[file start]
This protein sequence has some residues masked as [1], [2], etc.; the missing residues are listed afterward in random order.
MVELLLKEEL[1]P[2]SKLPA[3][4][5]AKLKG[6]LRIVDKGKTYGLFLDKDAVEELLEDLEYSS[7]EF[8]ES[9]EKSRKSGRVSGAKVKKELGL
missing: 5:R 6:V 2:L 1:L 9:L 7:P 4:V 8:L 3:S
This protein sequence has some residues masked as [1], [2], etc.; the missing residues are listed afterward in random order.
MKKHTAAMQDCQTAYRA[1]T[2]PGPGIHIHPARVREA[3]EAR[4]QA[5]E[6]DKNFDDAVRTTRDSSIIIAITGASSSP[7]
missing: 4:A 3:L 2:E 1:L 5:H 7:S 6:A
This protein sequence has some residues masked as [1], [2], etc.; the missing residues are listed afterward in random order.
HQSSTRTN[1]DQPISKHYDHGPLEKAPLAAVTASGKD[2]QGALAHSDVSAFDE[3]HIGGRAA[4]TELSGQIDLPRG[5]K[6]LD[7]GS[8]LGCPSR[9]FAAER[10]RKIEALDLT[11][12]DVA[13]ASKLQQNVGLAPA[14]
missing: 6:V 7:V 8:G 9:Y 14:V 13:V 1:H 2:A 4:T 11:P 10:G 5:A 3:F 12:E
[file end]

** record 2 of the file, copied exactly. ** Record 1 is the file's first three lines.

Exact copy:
This protein sequence has some residues masked as [1], [2], etc.; the missing residues are listed afterward in random order.
MKKHTAAMQDCQTAYRA[1]T[2]PGPGIHIHPARVREA[3]EAR[4]QA[5]E[6]DKNFDDAVRTTRDSSIIIAITGASSSP[7]
missing: 4:A 3:L 2:E 1:L 5:H 7:S 6:A